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For More Information: Learn more about minimally invasive robotic kidney surgery at Sharp.
Bree's dad: With three brothers and me, we don’t give up a lot of sympathy.
Bree: I was screaming. I just can’t even explain the pain.
Friend: She texted me and said that “I’m going into the hospital right now.”
Bree: They did a whole bunch of X-rays and all sorts of stuff and it ended up being a kidney failing.
Bree's dad: Then when she was in the emergency room, I had worked all day and I came up and then that’s when Shane said, “Dad, her kidney’s messed up.”
Dr. Julian Anthony, Urologist: This has been a problem that Bree has had her entire life. Bree’s problem is right here where the ureter joins into the kidney and it’s been getting progressively worse to the point where her kidney function on the affected side is 20 percent. One of the options that she was originally given was to just remove the kidney.
Bree's dad: And when we went and met with Dr. Anthony, he’s the one who said it would be better just to go ahead and try to repair it.
Friend: I love you. Yeah, me too, I’ll be there tonight.
Friend: I love you.
Bree: I love you, too.
Dr. Anthony: Bree is coming to us today so that we can robotically repair her kidney.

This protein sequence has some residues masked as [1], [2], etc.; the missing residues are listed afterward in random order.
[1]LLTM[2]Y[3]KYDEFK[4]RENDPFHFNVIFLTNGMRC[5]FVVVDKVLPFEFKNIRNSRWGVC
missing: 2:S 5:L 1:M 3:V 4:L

Bree: I’m always in pain. Hopefully the surgery will make it go away.
Bree: Says: “Surgery day … I’m super nervous and freaking myself out. Hopefully today goes by fast.”
Nurse: And they’re going to do a right robotic-assisted laparoscopic dismembered pyloplasty.
Dr. Anthony: We’re going to go in and we’re gonna disconnect your kidney where it’s blocked and reconnect it and put everything back together OK.
Bree: I just want to have it done and just trust the people that are doing it and then come out and be better.
Nurse: She’ll be OK. We’ll take good care of you. OK?
Colleen Murphy, RN: We’re more than just a lab coat with a name or scrubs with a badge. We’re people, too, who understand that you’re afraid, who understand that this is a unique moment in your life and that we’re going to get through this together.
Smitty: We’re gonna take really good care of you. Try to relax, nice pleasant thoughts.
Dr. Anthony: We have the, we have the kidney here. So when I look in I have a 3-D picture. The wrist movements move the entire instrument. The finger movements open and close the instruments.
This is the ureter here. And then this crossing vessel is what’s caused her obstruction. So we’re going to disconnect the ureter and reattach it.
Without the robot, the incision she would have had would probably be about here as opposed to the eight millimeter port site scars. So we’re spatulating it now. We’re opening up the ureter to sew it back.
Robotically her postoperative advantages are she’s gonna have less pain. My expectation would be that she’s gonna be leaving the hospital probably on day one, day two, feeling back to normal somewhere around the two week mark.
So everything’s put back together. She’s no longer obstructed. She’s no longer blocked. Thank you, everyone.
Dr. Anthony: Bree recently came in, she’s doing great. She has no pain. She was texting. [Laugh]